Are You “Really” Good Enough?

Hmmm. I hesitate to post this.

I hesitate because I fear I’m going to say some things that may offend some and anger others … perhaps. That’s my suspicion, anyway, because I regularly read all over the blogosphere the opposite of what I’m about to say here. Offense is not intended, but my take on the truth demands an airing. So here goes.

Given the title of this post, you have likely come here expecting to hear me tell you that you are good enough right now just the way you are. That seems to be the trend. But I can’t necessarily say that. Don’t get me wrong, you may very well be good enough, at least in some overall metaphysical sense. But some of you reading right now are decidedly not.

As I said, many blogs speak of everyone being good enough, right now, as is, no second coat of paint necessary, thank you very much! Some have even criticized personal improvement blogs in general as implying a lie: that we are not, in fact, good enough already. We are perfect, they claim, so no need for self-improvement because the design is already flawless.

But wait a minute. What does that mean? Some people right now, as you’re reading these words, are engaged in the act of cheating on their wives. Is that good enough? Some lie and steal, robbing their fellow hard-working neighbors of their hard-earned property. Is that good enough?

Indecency is not Good Enough … Ever!

Some people beat their kids. Others verbally abuse their wives, damaging their sense of self-worth. Some women humiliate their husbands in public. Still others sell heroine to children in back alleys. Good enough?

I’ve seen out-of-control drivers darting dangerously through traffic, tailgating, cutting people off, jeopardizing life and limb, even flipping off other drivers who dare honk at their selfish recklessness.

I don’t know about you, but I don’t think that’s good enough … at all. It’s not even tolerable! I want such people off the streets, away from those they choose to endanger, hurt, threaten or terrorize.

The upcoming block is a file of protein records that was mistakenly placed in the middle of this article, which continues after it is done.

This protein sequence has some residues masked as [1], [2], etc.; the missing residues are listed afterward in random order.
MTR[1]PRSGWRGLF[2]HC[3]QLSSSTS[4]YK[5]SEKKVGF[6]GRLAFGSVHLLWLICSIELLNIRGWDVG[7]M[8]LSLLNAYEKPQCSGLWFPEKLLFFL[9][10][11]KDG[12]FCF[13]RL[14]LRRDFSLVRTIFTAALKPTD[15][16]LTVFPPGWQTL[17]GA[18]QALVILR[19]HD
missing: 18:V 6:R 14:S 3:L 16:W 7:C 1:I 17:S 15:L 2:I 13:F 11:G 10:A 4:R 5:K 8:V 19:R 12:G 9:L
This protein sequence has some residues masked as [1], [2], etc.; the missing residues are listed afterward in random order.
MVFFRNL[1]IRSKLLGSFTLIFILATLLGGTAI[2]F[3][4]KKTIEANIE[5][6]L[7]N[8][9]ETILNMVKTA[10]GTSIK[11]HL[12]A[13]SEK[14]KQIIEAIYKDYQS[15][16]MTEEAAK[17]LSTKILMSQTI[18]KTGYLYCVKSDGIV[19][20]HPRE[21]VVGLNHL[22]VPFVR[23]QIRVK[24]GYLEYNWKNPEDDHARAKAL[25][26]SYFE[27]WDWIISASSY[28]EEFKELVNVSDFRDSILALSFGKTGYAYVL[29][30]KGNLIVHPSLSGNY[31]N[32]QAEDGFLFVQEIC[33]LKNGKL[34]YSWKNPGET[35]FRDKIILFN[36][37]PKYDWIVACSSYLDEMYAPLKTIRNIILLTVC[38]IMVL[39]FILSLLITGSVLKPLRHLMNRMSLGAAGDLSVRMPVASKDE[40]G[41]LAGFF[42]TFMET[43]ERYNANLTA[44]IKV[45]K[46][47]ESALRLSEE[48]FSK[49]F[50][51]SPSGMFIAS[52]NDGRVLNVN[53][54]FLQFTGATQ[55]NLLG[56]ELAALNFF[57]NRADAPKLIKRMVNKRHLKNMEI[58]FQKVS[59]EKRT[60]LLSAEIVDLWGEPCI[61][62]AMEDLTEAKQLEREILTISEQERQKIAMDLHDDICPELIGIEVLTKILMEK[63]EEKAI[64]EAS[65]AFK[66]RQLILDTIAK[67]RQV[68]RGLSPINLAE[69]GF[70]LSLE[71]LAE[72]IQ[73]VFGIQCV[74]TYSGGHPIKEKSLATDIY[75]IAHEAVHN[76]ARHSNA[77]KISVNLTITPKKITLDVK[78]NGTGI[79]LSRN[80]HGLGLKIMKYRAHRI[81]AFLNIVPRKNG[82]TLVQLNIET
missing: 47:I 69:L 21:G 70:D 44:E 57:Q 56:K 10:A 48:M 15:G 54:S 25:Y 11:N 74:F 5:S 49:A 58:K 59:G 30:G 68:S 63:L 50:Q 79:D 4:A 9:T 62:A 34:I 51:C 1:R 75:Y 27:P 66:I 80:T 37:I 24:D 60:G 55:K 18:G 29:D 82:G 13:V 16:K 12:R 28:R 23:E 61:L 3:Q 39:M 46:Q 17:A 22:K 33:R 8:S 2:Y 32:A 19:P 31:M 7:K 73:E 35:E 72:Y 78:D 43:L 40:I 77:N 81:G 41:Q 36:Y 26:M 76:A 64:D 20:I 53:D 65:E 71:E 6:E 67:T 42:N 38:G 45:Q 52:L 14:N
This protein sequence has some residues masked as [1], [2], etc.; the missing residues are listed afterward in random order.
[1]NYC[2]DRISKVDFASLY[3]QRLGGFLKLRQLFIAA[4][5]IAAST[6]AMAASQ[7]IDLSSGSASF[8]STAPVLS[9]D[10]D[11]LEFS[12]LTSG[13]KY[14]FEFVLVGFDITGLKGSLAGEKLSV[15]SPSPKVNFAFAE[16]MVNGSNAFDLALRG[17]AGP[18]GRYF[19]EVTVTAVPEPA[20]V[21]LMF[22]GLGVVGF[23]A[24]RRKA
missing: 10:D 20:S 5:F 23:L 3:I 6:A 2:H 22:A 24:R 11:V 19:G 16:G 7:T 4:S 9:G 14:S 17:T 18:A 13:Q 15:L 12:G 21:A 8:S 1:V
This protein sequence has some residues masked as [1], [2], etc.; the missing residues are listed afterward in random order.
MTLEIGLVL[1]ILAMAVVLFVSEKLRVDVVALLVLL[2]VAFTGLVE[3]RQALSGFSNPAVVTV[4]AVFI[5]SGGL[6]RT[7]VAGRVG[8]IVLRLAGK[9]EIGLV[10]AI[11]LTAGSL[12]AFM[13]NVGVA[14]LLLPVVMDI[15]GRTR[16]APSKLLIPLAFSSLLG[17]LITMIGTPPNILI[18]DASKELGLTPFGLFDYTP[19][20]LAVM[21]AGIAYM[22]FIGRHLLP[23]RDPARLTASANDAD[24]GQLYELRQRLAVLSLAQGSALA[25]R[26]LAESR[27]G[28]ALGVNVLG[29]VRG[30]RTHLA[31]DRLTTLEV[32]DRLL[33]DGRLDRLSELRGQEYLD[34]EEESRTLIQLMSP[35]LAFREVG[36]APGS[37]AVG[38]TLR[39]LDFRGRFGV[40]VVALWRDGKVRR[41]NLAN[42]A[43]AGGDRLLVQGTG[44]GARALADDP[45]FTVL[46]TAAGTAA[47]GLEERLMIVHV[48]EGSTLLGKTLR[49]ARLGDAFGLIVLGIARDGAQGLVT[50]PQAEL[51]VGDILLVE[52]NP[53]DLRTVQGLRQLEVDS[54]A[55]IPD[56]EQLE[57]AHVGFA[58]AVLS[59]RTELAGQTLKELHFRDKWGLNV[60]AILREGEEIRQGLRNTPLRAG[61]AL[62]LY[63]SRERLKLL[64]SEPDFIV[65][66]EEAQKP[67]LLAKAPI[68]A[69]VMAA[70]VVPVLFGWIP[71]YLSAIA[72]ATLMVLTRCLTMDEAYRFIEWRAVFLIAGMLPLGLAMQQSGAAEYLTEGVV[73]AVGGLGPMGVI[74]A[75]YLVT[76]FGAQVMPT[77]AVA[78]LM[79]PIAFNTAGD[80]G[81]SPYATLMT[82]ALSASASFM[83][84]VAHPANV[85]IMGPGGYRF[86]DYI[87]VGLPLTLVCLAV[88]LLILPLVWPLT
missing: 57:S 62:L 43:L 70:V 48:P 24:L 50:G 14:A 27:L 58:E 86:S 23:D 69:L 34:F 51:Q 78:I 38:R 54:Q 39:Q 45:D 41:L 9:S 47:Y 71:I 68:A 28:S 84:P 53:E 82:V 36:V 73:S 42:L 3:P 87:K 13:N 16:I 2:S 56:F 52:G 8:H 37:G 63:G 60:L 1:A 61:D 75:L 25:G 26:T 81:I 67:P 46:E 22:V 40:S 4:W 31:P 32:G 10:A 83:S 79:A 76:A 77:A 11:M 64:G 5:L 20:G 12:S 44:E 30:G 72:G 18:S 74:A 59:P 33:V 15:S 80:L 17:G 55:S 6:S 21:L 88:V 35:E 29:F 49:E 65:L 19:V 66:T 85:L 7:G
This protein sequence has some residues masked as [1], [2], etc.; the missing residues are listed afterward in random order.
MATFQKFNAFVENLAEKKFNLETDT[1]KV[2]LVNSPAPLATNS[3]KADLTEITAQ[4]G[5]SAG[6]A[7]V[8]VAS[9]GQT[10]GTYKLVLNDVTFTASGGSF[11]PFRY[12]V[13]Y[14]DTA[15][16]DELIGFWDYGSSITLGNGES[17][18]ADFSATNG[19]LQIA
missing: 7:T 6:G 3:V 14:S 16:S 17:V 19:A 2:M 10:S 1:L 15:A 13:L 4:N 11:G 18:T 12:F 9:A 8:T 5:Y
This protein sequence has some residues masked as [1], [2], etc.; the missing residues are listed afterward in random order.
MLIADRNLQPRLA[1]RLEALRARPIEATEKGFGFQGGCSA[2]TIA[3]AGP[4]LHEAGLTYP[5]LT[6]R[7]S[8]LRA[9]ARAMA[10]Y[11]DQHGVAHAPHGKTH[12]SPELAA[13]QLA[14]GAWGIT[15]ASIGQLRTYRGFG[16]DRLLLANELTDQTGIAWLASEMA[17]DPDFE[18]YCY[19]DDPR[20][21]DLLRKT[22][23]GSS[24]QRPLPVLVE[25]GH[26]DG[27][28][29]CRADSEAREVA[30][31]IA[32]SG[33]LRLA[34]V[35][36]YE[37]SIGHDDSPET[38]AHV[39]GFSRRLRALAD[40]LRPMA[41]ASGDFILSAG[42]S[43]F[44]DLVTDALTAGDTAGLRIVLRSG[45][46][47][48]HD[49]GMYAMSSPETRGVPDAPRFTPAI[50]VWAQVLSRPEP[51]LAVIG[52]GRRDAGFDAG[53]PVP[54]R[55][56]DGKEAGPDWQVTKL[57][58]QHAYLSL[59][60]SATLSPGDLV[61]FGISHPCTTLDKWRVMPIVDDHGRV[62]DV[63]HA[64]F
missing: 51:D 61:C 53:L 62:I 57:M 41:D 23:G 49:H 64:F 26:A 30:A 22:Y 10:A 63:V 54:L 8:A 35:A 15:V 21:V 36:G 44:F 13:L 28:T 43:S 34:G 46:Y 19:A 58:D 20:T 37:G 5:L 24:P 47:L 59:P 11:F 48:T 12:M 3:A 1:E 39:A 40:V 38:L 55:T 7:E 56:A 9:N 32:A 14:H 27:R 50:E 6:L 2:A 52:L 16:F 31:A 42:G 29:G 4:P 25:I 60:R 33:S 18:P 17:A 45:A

There are cops who abuse suspects, suspects who abuse the law, politicians who abuse power, doctors who abuse patients, CEOs who abuse the environment and child molesters who abuse children.

We simply can’t call such people good enough. They’re not. I want them to change, to transform, to stop abusing and hurting and robbing and selling and befouling and otherwise being very indecent people. And I want them to stop it now.

Of course, I have no direct control over any of that indecency. But I do have control over the words I use to describe such behavior.

To tell such people they’re good enough is to condone, even culturally enable, such indecent behavior.

Instead, let’s call a spade a spade, an apple an apple, and indecent people indecent.

I know what you may be thinking: “Such people are not likely reading self-improvement blogs and therefore are not the people being spoken of.”

Well, I bet we would all be surprised at the private lives of some of the readers of self-growth material. But let’s assume most are not. There’s still a problem with proclaiming everyone’s good-enough-ness.

How Good is Good Enough?

Human decency and good-enough-ness is on a continuum with uncertain ranges. Mother Teresa is on one end. Hitler is on the other. One is certainly good enough. But the other is at least as certainly not. Most of us are sprinkled somewhere in between, likely quite a ways away from either, huddled somewhere in the middle, hopefully a bit closer to Mother Teresa than Hitler.

So at what point along that continuum of human decency do we become good enough?

Truth is, I don’t know. Each of the extremes is a no-brainer. But where along that continuum away from the Hitlers of the world do you fade into the murky middle of good-enough-ness? Again, I’m just not sure. You see, I have no way of knowing. Most of those in the murky middle are good enough in some ways, but ought to reach a little higher and push a little harder in other areas of their lives.

A man who loves his kids but cheats on his taxes is good enough in one area, but not the other.